Fannie Mae, the largest mortgage financier in the U.S., said Friday that its net income in the fourth quarter of 2020 checked in at $4.6 billion – up 8% from the third quarter. The government-sponsored entity’s total net income for the full year was $11.8 billion, and executives on Friday’s earnings call spoke enthusiastically about an eventual exit from forbearance.
However, that nearly $12 billion in net income is down 16% year over year due to a shift from $3.5 billion of credit related income in 2019 to nearly $900 million in credit related expenses in 2020. Regardless, Fannie Mae’s full year net revenues increased 16% to $25.3 billion thanks to record acquisition volumes.
For single-family, those acquisitions more than doubled to nearly $1.4 trillion, the highest level on record, of which refi volume made up $948 billion, the highest level since 2003.
According to a release, Fannie Mae’s guaranteed book also grew by over 8%.
“A decade plus of work to strengthen our risk management was evident in 2020’s financial results and health and the resiliency of America’s housing system, in the face of the pandemic stands in stark contrast to 2008 when housing was a key driver of the financial crisis,” said Celeste Brown, Fannie Mae’s chief financial officer, in a Friday earnings call.
The challenge for mortgage lenders and investors is understanding how to meet borrowers where they are without layering on risk or getting bogged down in third-party intermediation. And now, there’s a way to make that happen.
Presented by: FormFree
Brown attributed a great deal of Fannie’s capital growth to the amendments made to the senior preferred stock purchase agreement by the Federal Housing Finance Agency and the U.S. Department of the Treasury that would allow Fannie and Freddie Mac to retain more of their earnings.
The new agreement allows for an aggregate of about $283 billion in GSE capital retention, a move the GSEs applauded and one that Fannie Mae CEO Hugh Frater said was a significant milestone.
According to Brown, this amendment was critical for the GSEs to build their capital and achieve adequate capitalization under the new framework.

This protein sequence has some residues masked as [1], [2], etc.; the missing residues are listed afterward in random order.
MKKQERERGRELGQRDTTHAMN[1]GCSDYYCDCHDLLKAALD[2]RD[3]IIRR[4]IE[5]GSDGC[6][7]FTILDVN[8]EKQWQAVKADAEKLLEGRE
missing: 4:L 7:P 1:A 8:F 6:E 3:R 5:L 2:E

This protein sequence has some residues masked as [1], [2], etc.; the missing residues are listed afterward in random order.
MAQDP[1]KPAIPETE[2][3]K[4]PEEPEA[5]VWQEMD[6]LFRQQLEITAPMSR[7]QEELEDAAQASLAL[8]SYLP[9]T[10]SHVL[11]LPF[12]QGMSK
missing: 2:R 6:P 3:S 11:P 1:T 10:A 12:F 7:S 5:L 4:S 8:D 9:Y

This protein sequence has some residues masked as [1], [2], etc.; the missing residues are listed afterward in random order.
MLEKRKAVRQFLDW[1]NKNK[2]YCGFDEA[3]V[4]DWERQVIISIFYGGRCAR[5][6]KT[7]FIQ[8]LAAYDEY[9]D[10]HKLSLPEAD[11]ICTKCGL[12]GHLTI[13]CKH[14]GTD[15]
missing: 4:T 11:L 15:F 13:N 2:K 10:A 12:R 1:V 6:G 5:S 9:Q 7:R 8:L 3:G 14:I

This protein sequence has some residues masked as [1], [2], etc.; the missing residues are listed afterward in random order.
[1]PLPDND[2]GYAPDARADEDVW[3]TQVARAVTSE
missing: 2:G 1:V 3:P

“This is essential, as building substantial GSE equity and capital remains a key unfinished aspect of our transformation under conservatorship. Additionally, the amendment formerly creates a foundation for exiting conservatorship,” Brown said.
While Fannie’s net worth at year end was $25.3 billion, the Enterprise estimated total capital requirement under the new rule would have been approximately $185 billion, including $135 billion in common equity tier one capital.
Looking forward Fannie Mae expects the market to continue to boom in 2021 – averaging $3.9 trillion in originations compared to the $4.4 trillion last year. However, the GSE said there is still much uncertainty as new COVID variants appear, and it is difficult to forecast the success of the vaccine rollout and the effectiveness of fiscal intervention in addressing economic strains relating to the pandemic.
Brown also revealed the Fannie Mae has adopted hedge accounting, which it said will reduce reported earnings volatility related to interest rate exposure, although it will continue to have exposure to spreads.
“I firmly believe that a responsible exit from conservatorship and the recapitalization of Fannie Mae is the best way to support our mission to serve America’s housing needs for future generations, protecting the taxpayer and creating a substantial layer of loss absorbing capital,” said Fannie Mae CEO Hugh Frater.
“We continue to believe that a Fannie Mae that is reformed, well regulated, capitalized and out of conservatorship, thus serve the needs and interests of our nation’s housing markets and our housing mission,” Frater said.
Freddie Mac noted a similar trajectory in the fourth quarter. In total, the company’s net income at the end of 2020 was $7.3 billion, a 2% increase from 2019. Its net worth increased to $16.4 billion, from $9.1 billion at December 31, 2019.